Data Scientist Job Description: How to Hire Data Science Experts in 2022
Understanding the Data Scientist Job Description
You don't need technical skills to write a data scientist job description. Hiring expert data scientists simply requires a thorough job description to communicate your expectations and cultivate interest in working for your organization. Learn how to write the best job description in 2022!
Your job description needs to stand out to attract data scientists. Demand continues to rise rapidly. Coming in to 2022, demand for data science experts had skyrocketed 295%! According to the U.S. Bureau of Labor Statistics, the job outlook for data scientists is set to grow "much faster than average", at 36%. In Canada, future job prospects for data scientists are high across the country.
Creating a job description can be intimidating, so we'll start with a concrete example to demystify the elements of a good job description and identify the elements you'll need to customize. Use our template to hire the best data scientists!
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The Data Scientist Job Description: A Detailed Example
A detailed example of a data scientist job description can be found below. We've filled in the details for illustrative purposes: be sure to tailor the details to the needs of your organization.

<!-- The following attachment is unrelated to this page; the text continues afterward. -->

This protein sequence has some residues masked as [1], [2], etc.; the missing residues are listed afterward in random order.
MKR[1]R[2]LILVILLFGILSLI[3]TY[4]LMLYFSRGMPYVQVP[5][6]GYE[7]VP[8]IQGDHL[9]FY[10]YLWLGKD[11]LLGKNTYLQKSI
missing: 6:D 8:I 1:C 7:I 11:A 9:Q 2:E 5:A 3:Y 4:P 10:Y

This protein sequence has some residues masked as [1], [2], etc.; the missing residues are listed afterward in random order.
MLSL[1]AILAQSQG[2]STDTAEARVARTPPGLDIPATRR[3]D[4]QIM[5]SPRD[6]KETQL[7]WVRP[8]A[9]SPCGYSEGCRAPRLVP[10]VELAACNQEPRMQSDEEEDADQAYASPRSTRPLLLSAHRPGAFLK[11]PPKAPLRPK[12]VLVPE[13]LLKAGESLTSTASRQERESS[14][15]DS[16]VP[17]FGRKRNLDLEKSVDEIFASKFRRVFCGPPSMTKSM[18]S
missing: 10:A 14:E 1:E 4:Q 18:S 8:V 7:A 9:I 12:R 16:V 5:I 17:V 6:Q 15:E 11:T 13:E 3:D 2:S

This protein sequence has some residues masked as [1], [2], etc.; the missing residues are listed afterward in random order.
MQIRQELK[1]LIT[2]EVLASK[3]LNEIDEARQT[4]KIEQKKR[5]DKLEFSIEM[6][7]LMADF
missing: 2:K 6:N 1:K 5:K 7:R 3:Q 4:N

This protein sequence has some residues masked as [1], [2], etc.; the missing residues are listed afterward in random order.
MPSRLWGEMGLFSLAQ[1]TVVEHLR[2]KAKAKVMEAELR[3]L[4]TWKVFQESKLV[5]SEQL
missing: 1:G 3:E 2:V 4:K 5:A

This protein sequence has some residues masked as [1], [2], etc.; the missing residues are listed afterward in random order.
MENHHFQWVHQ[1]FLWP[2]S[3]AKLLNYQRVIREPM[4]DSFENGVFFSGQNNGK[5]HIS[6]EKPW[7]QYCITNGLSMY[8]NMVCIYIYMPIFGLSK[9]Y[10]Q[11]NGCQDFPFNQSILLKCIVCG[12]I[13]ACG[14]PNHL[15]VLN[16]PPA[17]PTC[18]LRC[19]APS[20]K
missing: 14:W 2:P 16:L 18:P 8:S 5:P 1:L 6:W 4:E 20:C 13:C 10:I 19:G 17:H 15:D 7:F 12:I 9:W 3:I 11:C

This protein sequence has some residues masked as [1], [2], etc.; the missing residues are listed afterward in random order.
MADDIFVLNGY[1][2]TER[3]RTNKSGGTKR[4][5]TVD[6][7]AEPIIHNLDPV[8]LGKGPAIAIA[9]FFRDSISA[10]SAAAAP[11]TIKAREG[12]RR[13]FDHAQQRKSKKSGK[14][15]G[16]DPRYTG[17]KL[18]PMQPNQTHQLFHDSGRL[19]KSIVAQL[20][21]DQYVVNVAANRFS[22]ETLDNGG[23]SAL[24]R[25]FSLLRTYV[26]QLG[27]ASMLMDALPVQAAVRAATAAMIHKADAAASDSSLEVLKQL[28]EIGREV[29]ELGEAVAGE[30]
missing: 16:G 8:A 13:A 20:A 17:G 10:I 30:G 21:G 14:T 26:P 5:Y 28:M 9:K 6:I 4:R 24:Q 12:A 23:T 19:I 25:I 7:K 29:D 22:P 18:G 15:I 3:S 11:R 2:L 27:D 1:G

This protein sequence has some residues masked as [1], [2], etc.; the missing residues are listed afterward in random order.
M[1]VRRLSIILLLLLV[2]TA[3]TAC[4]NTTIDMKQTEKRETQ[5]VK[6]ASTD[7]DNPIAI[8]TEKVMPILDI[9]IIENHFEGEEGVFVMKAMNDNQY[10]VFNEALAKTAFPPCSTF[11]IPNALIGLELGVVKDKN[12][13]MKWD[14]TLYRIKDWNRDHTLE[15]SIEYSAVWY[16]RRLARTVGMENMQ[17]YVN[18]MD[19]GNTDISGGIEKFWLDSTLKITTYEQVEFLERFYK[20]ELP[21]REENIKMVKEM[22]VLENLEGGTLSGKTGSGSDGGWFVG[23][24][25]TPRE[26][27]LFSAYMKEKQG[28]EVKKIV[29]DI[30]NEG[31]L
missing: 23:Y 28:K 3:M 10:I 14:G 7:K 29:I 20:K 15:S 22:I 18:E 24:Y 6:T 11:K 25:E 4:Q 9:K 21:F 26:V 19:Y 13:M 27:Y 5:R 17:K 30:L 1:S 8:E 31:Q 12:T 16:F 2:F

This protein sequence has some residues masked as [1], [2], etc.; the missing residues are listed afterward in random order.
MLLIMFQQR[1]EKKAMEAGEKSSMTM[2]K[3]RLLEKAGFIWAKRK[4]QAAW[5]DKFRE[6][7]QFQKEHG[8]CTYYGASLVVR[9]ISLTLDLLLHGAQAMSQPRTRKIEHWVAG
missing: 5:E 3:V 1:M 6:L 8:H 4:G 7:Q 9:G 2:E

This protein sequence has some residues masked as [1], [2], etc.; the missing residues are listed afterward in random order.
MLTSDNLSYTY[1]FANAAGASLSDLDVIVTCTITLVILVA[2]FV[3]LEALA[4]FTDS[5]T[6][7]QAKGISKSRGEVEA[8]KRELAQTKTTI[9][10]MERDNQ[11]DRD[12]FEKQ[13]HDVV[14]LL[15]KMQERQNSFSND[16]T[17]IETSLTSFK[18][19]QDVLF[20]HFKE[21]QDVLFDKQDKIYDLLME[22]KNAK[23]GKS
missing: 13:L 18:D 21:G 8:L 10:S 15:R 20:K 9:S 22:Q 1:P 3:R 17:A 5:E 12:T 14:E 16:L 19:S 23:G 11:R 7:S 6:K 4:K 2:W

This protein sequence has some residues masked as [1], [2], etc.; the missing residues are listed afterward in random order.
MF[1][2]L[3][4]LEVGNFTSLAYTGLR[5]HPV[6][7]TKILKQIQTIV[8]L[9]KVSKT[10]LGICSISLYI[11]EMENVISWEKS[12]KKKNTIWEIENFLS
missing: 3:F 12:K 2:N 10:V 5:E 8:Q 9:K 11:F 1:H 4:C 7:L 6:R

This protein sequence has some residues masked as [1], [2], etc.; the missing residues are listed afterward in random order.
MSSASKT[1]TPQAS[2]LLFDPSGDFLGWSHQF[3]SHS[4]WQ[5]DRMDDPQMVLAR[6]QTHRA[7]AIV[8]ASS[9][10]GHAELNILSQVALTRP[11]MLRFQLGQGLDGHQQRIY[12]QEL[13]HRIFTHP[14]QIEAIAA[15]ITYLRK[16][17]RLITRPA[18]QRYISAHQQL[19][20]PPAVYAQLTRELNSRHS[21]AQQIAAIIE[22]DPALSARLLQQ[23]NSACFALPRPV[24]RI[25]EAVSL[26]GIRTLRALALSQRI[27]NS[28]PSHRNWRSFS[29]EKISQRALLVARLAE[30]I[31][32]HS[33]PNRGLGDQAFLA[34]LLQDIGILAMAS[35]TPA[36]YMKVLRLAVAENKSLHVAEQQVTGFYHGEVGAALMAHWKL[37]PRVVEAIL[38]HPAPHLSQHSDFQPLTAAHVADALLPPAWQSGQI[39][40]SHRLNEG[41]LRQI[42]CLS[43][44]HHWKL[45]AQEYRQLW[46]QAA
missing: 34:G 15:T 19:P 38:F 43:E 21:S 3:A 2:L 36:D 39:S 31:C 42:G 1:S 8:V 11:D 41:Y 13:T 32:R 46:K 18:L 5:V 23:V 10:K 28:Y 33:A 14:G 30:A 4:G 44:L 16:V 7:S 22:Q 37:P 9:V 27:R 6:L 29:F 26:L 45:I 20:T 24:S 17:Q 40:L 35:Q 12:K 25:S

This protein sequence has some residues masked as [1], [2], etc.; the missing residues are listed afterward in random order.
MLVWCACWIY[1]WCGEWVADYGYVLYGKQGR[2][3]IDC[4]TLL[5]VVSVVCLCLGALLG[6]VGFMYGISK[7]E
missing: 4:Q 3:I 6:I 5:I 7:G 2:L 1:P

The specifics we've included target a "vanilla" data scientist with a few years of experience. Adjust the expectations, responsibilities, and skills if you intend to hire senior data scientists, staff data scientists, or data science managers.
You will need to consult your HR and legal departments to ensure compliance within your organization and within the laws of your geographic region.
Data Scientist Job Description Sections
Each of the sections are equally important. Use the details below to take a deeper dive and tailor the template to your organization.
Start your job description with key information. Candidates need this to determine if your role is a viable fit. It will save you time if incompatible candidates filter themselves out. Common details to include are the posting date, the type of role (full-time, part-time, or contract), where the employees are able to work (including hybrid locations), and salary ranges. For more details on data scientist compensation and salary levels in Canada, check out our salary guide.
Details about the role are critical and serves two purposes. The first purpose is to summarize what the job will entail. The second purpose is to get applicants excited about working for you. Enticing candidates with the role description will increase your number of applicants, and with the right pitch, can entice overqualitifed candidates to take a pay cut to work for you. Include who new employees will report to: this is a signal for the level of responsibility of the role.
Think about what makes your organization unique. For example, if the position is with a large organization, the sheer volume of data may mean there are lots of interesting opportunities to analyze it. For a smaller organization, candidates may find it exciting to be involved in laying the foundation of how your team collects and uses data to grow.